After lunch was a trip to Ned’s Beach, and more snorkelling for many. The fish there are used to being fed and more or less demand it of anyone venturing into the water. The rock platforms on the northerly point of the beach are splendid at low tide for critters.

Ned's Beach. Sooty terns nest along the edge of the beach and on the Admiralty Islands (rear right)

Ned’s Beach – Malabar and Kim’s Lookout are over the central hill. Sooty terns nest along the edge of the sand below the cliffs. The Admiralty Islands are rear right.

I’d been nipped by enthusiastic fish while snorkelling at Ned’s before, so thought I’d instead walk casually back to the lodge just seeing what I would see. One sight was the white terns (Gyris alba), which come to LHI to breed from October to April, and are very cute. I had a lazy afternoon meandering around the place on my own.

White terns nest in their hundreds on LHI.

White terns nest in their hundreds on LHI.


Later in the afternoon some in the group (including some keen Pinetrees staff) helped shift the generators, fuel, light, traps, camping equipment and evening snacks from the Goat House to a flat area at Rocky Run so that Andreas and Glenn could have a night out in the melaleuca forest (they had spent the previous two nights up at the Goat House). Luke described it thus:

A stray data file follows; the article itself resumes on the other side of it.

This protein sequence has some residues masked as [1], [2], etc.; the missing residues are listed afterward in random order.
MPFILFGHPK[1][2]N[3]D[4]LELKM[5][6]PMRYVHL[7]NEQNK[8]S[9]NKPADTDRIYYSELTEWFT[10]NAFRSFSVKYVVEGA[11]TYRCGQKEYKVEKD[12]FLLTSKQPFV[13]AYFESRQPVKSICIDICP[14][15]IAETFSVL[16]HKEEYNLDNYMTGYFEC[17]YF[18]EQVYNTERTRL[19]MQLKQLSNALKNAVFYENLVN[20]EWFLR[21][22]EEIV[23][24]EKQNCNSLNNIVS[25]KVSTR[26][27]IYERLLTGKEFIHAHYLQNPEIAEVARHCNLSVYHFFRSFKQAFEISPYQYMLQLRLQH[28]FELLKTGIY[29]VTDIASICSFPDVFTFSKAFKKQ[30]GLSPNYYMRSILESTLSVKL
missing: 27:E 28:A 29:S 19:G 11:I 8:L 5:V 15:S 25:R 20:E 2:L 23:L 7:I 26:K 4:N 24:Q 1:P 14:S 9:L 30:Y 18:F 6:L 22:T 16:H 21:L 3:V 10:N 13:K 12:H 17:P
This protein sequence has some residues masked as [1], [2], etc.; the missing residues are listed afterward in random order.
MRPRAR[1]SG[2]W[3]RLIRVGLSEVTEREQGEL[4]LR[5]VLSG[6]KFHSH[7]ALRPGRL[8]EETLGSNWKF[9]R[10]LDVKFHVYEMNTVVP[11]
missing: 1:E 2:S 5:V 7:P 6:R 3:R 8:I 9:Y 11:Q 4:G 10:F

Apparently they had a productive night, while we slept comfortably in mozzie free conditions after a 4 course dinner, good bottle of wine and pre-bedtime hot shower. The next morning, the same band of Lord Howe sherpas started with a 5.45am espresso followed by a quick charge back to Rocky Run to collect Andreas, Glenn and the gear. Somehow it got heavier.

Day 6

With a weather bureau forecast of snow for the next few days (what were they thinking? although there can be fierce storms, it never snows on subtropical LHI), we took a softer approach to the day. 🙂